revolution that can create a multi-skilled educated population in the country where those in the rural economy are literate, numerate and can access modern technology and be able to use it. In the modern times, though an education revolution is what the country should have mounted since the 1950s, it appears that from basic/primary to secondary/vocational to  tertiary and higher education levels, there has not been a systematic approach in building the education system brick by brick, step by step and one by one with thought and vision. What appears to have replaced vision is the sheer willingness to succumb to the educational allure from outside. Ethiopia has its own alphabet, its own numbering system, its own musical notation system, its own art, its own architecture. It has its own civilization. This civilisation could have provided the foundation for a modern education revolution. Instead what successive regimes that appear to come to power from the traditional monarchy to the current ethnic-federalist system did was to imitate educational curriculum from outside, undermine ones own language instead of creating an advanced language academy and institute to translate all the best scientific and engineering knowledge from the rest of the world. This left the country open for all kinds of influences that have undermined rather than consolidating the country’s historic national imagination. This is one of the critical failures uniting all the policies of all the Governments that came since the 1950s. This is not due to any lack of counsel by Ethiopian educationalists like Mekonen Desta, the State Minister of Education in the early 50s, who understood the value and importance of creating a national education system whilst being open to the knowledge from the rest of the world. The direction of imitation rather than national origination was chosen owing to the constellation of inside and outside influences that ended up winning and undermining the Ethiopian national project. This undermining has not stopped, it still continues to date.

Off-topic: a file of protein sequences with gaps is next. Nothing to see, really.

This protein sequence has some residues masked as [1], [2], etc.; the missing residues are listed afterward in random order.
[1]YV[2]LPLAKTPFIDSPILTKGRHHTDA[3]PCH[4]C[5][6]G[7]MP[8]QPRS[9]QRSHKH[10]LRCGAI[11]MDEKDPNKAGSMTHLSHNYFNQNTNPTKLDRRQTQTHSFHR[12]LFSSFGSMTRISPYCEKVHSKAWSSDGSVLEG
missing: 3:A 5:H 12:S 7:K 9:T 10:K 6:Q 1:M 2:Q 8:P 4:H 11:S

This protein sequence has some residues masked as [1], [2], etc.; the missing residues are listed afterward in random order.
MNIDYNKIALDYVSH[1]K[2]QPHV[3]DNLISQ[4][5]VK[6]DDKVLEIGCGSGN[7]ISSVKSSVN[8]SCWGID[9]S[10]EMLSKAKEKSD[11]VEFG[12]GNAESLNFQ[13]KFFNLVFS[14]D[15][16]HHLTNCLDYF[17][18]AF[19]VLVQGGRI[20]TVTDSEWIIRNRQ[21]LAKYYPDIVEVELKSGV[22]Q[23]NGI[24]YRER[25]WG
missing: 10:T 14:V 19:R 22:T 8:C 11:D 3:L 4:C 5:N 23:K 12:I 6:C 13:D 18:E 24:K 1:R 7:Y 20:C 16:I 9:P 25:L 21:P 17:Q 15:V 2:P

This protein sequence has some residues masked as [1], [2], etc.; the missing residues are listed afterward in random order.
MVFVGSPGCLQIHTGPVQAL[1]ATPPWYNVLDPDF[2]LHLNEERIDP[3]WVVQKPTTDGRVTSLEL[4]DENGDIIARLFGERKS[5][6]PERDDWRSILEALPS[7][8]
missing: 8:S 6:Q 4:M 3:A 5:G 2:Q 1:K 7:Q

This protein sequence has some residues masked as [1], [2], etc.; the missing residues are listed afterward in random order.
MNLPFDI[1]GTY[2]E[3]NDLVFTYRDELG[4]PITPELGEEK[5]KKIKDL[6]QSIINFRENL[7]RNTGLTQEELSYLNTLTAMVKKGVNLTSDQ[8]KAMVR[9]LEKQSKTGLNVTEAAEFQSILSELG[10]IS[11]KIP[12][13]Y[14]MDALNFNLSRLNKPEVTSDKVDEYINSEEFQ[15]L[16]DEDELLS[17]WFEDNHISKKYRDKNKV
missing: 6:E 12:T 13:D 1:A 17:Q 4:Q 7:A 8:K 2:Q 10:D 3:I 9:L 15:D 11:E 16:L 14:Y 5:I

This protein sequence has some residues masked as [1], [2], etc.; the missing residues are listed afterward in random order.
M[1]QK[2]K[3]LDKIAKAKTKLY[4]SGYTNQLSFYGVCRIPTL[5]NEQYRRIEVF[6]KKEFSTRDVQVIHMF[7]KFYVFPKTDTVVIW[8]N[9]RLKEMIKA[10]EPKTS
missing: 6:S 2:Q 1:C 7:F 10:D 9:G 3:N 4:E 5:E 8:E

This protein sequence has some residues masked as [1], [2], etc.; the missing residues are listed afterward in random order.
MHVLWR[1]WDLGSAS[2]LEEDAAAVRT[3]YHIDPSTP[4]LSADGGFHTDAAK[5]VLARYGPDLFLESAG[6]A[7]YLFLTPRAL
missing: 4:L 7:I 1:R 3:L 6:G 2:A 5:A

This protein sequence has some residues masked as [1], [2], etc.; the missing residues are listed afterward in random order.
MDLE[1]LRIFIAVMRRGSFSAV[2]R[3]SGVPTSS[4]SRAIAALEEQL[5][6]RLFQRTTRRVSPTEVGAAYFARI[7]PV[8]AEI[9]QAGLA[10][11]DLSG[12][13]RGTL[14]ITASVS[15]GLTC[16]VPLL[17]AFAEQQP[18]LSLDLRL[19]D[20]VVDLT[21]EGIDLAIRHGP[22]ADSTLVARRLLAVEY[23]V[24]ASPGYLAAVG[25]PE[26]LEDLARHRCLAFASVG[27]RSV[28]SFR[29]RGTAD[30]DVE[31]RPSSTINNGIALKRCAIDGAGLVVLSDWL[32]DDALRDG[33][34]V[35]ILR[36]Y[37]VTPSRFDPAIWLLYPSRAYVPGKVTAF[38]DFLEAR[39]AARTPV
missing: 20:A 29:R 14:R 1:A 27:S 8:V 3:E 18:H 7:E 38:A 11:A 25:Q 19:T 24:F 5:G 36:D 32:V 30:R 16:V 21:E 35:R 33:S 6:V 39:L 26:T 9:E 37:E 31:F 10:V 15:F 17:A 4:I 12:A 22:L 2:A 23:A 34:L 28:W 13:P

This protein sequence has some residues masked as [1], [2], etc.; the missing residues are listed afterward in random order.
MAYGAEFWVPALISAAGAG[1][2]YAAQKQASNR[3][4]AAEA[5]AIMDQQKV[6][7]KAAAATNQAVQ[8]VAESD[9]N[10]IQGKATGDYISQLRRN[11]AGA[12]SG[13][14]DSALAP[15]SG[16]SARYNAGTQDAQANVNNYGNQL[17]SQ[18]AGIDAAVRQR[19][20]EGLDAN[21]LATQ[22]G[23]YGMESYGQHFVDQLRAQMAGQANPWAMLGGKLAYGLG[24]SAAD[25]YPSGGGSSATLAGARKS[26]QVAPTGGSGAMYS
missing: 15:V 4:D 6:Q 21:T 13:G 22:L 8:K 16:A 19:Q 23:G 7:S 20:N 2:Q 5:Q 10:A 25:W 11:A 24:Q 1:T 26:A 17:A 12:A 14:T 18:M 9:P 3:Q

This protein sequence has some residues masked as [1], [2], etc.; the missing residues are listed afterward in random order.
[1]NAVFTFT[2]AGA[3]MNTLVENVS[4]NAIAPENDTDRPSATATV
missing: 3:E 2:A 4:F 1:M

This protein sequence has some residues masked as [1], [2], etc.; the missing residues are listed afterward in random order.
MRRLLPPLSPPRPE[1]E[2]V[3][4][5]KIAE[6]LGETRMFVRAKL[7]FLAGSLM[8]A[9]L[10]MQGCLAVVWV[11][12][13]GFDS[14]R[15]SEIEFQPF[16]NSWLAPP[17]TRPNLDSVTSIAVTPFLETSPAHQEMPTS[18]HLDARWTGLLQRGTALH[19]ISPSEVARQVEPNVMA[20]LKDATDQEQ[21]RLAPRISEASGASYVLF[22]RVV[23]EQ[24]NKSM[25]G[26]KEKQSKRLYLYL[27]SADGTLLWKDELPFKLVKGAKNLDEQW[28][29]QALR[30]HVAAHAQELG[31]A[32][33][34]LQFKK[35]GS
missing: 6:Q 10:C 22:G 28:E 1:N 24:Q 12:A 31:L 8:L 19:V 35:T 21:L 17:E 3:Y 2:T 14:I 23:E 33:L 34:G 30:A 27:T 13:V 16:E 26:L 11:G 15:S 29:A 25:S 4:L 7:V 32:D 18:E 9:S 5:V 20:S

Another critical problem is related to the way the country’s overall political direction evolved over the course of over half a century since the 1950s. The transition from one regime to another was never smooth. It was made through upheavals. This very often meant that it imposed also adverse consequences on the education sector. In 1974 there was an education sector review that aimed at expanding basic education into the rural areas. The regime that replaced the monarchy was not in a mood to even look at the Sector Review, let alone learn from it and use it. What mattered was it was done under the Monarchy they opposed. So the sector review with all the cost that got into preparing it got shelved. So the regime of the time had to denounce the education under the monarchy and not build from it or correct it. There was neither the political will nor the intellectual patience to do this. Everything that was done by the regime earlier was seen unworthy and subject for rejection. Everything done by the regime was seen as the best. With such self-referential and self-reverencial approach, a sound educational policy to produce a self-sustaining educational system will not be easy to forge. So when the new regime replaced the military regime, it too tried to increase numbers at the expense of quality by claiming that it is redressing the injustices and the inequities bequeathed from the earlier era.